Hazards caused by extreme weather in Australia led to at least 10 deaths in December.
The Associated Press reported that severe weather started ravaging parts of southeast Australia starting on Dec. 25. By Dec. 27, officials in Queensland and Victoria had announced 10 deaths.
Three of the deaths came after a boat overturned in rough waters off the coast of Queensland.
“The storm was still raging when they were rescued,” Queensland Police acting chief superintendent Andrew Pilotto said of the boat’s eight survivors, per AP News. “It would have been very difficult to survive in those conditions anywhere.”
Other fatalities were attributed to fallen trees and branches, and flooding, which swept several people — including a nine-year-old girl — into stormwater drains.
“It has been a very tragic 24 hours due to the weather,” Queensland Police commissioner Katarina Carroll told reporters, per the AP.
Thunderstorms and strong winds also downed more than 1,000 power lines in Queensland, leaving 85,000 in the dark.
Why is severe weather concerning?
According to NASA, we can expect to see more and more extreme weather events as our planet continues to warm.
October 2022 was a particularly active month for severe weather across the globe, from a drought in Brazil drying up the Amazon River to devastating floods in Nigeria that killed at least 600 people and displaced another 1.5 million.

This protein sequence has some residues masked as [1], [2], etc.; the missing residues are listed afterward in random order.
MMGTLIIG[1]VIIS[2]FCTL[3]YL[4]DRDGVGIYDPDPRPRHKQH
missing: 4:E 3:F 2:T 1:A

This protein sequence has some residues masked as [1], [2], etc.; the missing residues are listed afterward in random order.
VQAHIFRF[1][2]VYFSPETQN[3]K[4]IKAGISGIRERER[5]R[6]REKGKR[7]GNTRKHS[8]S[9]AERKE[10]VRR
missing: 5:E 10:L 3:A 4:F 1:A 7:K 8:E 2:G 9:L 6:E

Not all areas face the same risks. In the United States, for instance, coastal states like California and Florida suffer the most from rising sea levels and warmer waters, which can lead to more severe flooding and hurricanes.
What’s being done about worsening severe weather?
Some organizations and governments are coming up with innovative solutions to help people survive extreme weather.
Venice, which regularly floods due to high tides, is using a system of 78 floodgates to keep the city dry, as CNN reported. Officials are even thinking about injecting ocean water into the ground to raise the city, which has sunk due to water extraction, per the Economist.
In Vancouver, Canada, a team has created a plan to revamp the waterfront area to take advantage of floodwaters. The proposed project includes vertical extensions of flood-adaptive townhouses and mixed-use spaces on stilts, among other things.
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